ANTI-CSG activists this week launched a surveillance operation, led by a white van marked 'Patrol Unit 1' which organisers claim will be monitoring Metgasco activities with video equipment and laptops.
The initiative, dubbed Northern Rivers Community Watch, is using unmarked private vehicles plus its flagship van to check on each of the Metgasco drilling sites on a daily basis.
Organiser Daniel-John Peterson said the group would not be interfering with Metgasco's operations.
"This is not a blockade vehicle… we have set guidelines and rules that we follow among ourselves governing our behaviour when we're associated with this van," Mr Peterson said.
He said the group was filling a gap left by the lack of effective monitoring by taxpayer funded environmental watchdogs.
"We're not here to be some sort of authority or enforce any laws... but what you're seeing in this van is an indication of community frustration and disempowerment with organizations like the EPA."
Metgasco managing director Peter Henderson said Metgasco has "no problems" with the surveillance vans and that the company had "nothing to hide".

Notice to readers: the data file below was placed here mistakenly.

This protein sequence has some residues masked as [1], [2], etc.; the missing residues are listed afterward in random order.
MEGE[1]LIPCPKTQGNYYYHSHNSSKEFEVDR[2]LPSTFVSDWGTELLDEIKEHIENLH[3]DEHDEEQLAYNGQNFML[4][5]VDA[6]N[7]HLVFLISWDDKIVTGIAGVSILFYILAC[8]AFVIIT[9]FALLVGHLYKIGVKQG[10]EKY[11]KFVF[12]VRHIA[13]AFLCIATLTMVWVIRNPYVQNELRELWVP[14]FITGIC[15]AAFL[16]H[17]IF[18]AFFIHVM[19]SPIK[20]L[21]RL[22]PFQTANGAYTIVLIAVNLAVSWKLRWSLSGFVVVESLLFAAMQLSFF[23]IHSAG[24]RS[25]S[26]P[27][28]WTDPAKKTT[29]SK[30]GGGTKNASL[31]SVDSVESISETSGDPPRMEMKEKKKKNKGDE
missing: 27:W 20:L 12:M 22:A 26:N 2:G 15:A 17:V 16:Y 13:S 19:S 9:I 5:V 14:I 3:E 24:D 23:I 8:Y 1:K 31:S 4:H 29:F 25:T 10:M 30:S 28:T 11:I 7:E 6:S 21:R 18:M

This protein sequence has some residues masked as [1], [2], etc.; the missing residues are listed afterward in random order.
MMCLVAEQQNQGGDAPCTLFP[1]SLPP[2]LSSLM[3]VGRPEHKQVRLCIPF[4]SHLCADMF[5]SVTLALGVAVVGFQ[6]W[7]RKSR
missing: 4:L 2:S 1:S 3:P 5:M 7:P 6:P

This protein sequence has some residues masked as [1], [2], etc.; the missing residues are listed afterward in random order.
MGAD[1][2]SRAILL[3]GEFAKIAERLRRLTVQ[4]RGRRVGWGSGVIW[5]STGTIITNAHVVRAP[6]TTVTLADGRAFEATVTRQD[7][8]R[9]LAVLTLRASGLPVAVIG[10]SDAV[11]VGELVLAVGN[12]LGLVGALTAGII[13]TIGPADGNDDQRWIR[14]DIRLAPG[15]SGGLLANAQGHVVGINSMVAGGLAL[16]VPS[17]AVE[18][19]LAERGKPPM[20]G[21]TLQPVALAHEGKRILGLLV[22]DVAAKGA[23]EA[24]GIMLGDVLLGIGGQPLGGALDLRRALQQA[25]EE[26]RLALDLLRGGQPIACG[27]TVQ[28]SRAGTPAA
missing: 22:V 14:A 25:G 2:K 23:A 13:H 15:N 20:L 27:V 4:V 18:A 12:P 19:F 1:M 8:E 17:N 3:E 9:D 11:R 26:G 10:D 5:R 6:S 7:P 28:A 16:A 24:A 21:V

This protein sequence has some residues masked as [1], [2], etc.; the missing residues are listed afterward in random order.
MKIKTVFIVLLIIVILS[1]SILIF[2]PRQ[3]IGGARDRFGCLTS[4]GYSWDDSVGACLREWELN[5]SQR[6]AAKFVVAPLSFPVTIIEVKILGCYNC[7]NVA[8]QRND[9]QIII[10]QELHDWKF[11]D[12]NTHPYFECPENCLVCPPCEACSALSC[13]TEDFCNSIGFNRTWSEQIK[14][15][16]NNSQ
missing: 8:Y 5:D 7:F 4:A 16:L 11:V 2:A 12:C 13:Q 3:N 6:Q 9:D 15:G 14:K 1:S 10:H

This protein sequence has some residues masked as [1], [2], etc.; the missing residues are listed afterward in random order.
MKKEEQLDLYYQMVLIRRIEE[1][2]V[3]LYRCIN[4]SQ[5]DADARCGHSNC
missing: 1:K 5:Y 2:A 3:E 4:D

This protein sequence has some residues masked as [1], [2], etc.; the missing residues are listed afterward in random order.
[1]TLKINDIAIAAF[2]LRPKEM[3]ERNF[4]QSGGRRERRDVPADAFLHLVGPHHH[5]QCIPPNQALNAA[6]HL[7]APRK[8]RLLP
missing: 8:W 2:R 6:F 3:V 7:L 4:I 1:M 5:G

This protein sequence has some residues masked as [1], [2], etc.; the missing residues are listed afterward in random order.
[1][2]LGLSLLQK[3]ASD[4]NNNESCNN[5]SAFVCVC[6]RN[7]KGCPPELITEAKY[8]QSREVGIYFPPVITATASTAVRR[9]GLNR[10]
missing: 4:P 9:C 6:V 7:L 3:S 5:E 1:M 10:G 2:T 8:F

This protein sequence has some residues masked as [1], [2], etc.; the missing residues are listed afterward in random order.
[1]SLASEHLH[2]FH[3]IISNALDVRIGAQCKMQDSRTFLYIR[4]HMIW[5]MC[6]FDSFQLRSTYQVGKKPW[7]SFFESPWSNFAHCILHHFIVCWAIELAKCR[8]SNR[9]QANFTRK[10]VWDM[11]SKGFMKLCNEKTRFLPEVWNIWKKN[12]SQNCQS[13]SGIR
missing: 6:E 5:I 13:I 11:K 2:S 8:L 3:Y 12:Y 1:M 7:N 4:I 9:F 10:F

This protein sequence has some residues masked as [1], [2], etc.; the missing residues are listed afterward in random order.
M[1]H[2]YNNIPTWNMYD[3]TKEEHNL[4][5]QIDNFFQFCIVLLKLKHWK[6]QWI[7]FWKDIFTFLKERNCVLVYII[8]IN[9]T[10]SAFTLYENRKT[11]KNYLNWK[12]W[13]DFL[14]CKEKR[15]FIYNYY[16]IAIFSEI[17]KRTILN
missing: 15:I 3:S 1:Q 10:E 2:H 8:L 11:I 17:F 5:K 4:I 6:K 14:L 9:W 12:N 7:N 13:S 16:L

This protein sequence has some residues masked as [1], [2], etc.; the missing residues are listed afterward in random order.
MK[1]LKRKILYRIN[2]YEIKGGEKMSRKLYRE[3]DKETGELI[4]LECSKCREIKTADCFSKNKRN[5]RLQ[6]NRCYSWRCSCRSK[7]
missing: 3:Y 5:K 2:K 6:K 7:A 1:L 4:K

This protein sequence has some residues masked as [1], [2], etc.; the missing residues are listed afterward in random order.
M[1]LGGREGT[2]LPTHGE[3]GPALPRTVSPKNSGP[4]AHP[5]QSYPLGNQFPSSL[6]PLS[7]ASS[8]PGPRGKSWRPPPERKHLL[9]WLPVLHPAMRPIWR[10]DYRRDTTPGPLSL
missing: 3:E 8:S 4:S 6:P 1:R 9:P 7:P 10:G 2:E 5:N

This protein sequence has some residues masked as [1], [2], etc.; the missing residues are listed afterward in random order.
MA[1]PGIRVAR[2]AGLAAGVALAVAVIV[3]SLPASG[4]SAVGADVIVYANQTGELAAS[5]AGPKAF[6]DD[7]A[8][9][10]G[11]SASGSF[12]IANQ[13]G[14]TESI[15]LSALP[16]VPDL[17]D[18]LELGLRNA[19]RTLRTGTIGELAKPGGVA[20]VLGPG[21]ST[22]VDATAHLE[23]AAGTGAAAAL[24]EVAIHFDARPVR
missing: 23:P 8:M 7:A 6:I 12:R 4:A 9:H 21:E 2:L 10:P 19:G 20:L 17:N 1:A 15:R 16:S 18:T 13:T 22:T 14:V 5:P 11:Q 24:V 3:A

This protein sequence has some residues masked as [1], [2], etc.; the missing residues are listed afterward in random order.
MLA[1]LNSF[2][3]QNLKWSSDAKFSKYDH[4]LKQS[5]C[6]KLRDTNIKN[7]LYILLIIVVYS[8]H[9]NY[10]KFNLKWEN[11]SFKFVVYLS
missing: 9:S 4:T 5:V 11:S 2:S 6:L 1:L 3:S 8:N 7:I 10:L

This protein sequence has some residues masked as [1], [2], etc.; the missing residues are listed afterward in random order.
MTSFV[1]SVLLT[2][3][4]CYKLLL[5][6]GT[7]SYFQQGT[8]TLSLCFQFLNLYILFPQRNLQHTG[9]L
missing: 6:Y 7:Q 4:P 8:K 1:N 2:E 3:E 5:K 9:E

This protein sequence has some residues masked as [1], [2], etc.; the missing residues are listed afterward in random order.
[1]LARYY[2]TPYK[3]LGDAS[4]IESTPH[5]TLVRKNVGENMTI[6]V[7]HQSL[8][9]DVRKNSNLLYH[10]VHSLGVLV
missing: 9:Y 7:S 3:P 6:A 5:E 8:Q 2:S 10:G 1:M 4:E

"Where we have a problem is if environmental activists break the law in their activities," Mr Henderson said.
Last week the Australia Petroleum Production and Exploration Association released a report calling for a reduction in "red and green tape" for the oil and gas industry.
The report emphasised a need for streamlining approvals.
Mr Page has arranged a meeting in partnership with MP Thomas George and four other ministers at Lismore City Hall at 10am on Wednesday at which a group of scientists will address those with concerns in relation to CSG.
"I would encourage anyone who has concerns to attend that meeting," Mr Page said.
He also defended the recently released NSW CSG policy.
"A lot of consultation went into the development of that policy and a whole lot of preventative measures have been put in place ... it's all got to be done without any threat to the water supplies."